EU citizens in Scotland
According to Scottish Government data, there are some 223,000 EU citizens from 27 European Union countries living in Scotland (April 2019). Our project aims to inform these EU nationals about opportunities available to them in Scotland, but also to promote awareness of their concerns and needs, especially those raised by the likelihood of Brexit.
Who are the EU nationals in Scotland?
By this group we understand the 223,000 (as for April 2019) citizens of 27 European Union countries who decided to make Scotland their home, by settling and residing here under the EU “free movement” rules. They are citizens of the following countries:
Austria, Belgium, Bulgaria, Croatia, Cyprus, Czech Republic, Denmark, Estonia, Finland, France, Germany, Greece, Hungary, Italy, Ireland, Latvia, Lithuania, Luxembourg, Malta, the Netherlands, Poland, Portugal, Romania, Spain, Slovakia, Slovenia, Sweden. The majority of EU nationals in Scotland are from the nations who joined the EU after 2004. According to the government data, almost half of the EU nationals resident in Scotland are Polish.
Their status and right to stay in the UK and Scotland are likely to change as the result of Brexit, which is supposed to take place in 2019. The aim of our project is to assist these EU nationals in accessing information and advice on citizens’ rights, and to encourage and facilitate their contacts with public sector and government organisations. We want to inform EU27 nationals about the opportunities available to them in Scotland, but also to promote awareness of their concerns and needs, especially those raised by the likelihood of Brexit.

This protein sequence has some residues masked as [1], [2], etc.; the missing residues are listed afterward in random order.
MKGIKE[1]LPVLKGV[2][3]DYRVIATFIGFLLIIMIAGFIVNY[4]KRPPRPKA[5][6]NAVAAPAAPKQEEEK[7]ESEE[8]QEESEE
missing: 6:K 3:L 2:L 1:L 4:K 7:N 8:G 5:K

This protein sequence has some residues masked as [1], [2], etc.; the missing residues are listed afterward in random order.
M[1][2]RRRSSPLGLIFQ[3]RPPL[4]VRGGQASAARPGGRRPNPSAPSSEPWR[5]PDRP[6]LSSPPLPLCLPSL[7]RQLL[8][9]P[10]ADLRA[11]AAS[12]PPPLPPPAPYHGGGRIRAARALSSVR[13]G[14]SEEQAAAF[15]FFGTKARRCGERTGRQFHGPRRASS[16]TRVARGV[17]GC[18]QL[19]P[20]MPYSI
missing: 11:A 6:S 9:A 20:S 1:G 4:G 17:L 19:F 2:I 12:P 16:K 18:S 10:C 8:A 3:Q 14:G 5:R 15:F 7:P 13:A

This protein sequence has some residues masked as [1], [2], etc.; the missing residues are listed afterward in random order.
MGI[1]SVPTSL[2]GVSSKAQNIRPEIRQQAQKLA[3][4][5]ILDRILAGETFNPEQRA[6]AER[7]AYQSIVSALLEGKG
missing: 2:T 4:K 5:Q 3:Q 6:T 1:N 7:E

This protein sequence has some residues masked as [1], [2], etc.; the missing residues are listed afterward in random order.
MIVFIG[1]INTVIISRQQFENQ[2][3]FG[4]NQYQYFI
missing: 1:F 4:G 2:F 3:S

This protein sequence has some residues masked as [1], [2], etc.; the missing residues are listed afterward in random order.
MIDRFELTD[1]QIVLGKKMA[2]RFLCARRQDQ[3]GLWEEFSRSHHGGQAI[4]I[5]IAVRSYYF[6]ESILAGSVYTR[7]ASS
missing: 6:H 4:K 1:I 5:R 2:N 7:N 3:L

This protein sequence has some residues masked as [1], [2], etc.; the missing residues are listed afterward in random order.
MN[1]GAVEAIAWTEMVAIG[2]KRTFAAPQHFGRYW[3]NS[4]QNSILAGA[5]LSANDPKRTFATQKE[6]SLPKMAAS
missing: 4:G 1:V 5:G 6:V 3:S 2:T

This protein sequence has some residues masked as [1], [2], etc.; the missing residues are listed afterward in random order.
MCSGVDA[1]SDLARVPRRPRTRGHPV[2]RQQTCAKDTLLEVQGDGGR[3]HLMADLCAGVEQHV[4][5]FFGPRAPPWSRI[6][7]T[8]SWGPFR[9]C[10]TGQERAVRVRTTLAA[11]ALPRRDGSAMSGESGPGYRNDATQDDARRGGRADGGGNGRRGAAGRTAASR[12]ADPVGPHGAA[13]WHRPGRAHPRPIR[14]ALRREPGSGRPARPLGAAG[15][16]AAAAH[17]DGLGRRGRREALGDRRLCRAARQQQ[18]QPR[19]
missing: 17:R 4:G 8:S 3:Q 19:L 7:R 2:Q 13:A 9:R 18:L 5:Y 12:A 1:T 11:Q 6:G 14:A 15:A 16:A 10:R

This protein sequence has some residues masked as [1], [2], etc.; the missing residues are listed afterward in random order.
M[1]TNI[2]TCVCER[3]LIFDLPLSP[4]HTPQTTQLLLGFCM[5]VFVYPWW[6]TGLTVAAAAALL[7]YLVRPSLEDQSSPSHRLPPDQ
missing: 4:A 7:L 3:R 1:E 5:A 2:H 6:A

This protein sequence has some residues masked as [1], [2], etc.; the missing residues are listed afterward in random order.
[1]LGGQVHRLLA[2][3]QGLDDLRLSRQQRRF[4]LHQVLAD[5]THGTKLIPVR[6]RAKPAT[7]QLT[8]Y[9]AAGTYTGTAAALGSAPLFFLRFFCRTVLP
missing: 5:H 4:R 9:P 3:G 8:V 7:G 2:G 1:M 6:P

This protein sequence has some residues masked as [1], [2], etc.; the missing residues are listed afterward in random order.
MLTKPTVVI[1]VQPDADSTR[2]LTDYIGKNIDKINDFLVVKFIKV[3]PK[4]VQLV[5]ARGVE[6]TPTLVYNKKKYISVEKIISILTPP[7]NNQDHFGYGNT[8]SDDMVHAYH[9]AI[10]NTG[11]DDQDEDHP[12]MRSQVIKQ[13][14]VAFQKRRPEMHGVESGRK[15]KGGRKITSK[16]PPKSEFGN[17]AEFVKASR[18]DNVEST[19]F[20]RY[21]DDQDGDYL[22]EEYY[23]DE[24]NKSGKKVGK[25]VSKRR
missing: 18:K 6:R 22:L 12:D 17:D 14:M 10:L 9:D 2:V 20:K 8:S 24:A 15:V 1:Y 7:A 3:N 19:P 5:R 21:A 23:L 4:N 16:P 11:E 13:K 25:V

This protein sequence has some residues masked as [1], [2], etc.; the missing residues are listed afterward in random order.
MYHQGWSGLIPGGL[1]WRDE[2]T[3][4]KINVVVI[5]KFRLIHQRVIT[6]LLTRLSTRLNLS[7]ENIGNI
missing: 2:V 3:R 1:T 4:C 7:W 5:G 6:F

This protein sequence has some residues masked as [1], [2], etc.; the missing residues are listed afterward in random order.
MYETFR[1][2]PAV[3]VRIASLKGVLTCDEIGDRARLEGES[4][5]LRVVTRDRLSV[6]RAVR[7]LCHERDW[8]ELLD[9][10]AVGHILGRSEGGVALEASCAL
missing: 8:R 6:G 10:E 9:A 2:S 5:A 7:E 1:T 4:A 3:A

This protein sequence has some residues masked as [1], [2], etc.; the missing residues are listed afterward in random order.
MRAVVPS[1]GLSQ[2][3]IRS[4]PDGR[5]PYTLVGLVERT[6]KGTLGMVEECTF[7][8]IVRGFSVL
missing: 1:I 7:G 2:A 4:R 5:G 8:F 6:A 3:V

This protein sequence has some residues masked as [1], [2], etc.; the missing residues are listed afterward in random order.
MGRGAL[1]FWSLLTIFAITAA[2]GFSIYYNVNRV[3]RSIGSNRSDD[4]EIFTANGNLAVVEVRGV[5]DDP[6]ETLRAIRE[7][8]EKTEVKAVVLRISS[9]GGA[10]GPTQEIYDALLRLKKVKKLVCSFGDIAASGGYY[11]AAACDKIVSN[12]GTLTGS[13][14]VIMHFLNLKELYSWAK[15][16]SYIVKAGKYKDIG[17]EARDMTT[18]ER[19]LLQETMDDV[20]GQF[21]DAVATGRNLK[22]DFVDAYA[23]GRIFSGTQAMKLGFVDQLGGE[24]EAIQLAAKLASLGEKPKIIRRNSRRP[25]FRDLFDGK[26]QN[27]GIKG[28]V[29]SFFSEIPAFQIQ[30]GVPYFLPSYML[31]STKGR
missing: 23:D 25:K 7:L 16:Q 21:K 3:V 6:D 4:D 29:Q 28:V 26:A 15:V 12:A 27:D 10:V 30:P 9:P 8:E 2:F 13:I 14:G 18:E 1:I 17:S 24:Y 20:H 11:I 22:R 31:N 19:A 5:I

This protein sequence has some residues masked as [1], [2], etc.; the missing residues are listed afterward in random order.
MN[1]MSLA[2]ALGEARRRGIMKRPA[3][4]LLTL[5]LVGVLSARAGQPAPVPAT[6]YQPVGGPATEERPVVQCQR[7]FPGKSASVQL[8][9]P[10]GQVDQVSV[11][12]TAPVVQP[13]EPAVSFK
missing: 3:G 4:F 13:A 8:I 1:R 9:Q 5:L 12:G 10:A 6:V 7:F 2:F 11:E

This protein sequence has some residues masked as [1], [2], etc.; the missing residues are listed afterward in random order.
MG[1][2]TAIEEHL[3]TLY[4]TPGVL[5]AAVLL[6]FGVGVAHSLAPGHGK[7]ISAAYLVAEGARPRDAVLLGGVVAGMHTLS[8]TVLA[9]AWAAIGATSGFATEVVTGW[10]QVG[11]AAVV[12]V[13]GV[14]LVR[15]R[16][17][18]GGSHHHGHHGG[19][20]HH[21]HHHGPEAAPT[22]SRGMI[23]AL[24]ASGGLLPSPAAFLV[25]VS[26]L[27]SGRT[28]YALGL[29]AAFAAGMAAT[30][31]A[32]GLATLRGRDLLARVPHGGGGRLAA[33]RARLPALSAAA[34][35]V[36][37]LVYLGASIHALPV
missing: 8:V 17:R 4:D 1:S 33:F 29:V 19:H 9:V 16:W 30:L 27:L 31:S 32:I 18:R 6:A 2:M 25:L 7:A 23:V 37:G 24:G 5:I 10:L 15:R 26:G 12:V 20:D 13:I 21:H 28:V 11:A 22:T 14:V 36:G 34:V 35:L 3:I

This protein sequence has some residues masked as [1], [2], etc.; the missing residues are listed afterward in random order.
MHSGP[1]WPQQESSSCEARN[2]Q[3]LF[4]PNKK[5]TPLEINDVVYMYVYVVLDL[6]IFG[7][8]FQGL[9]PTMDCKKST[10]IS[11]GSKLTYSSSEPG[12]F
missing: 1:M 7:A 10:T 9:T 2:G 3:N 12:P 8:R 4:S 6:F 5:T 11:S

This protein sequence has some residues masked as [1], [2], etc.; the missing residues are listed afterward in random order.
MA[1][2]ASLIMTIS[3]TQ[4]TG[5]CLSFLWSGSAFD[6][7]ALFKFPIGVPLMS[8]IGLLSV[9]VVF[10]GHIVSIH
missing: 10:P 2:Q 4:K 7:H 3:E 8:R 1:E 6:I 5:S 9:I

You can read more about our project here.
If you’d like to learn more about the EU Citizens’ rights before and after Brexit, you can read our factsheet or visit our resources page.
You can find more statistics about the EU27 nationals in Scotland following this link to the Scottish parliament research on EU Nationals Living in Scotland.
What about citizens of Switzerland, Norway, Iceland and Liechtenstein?
Similar provisions have been made for them, so with some caution, information from this website may be applied to them as well.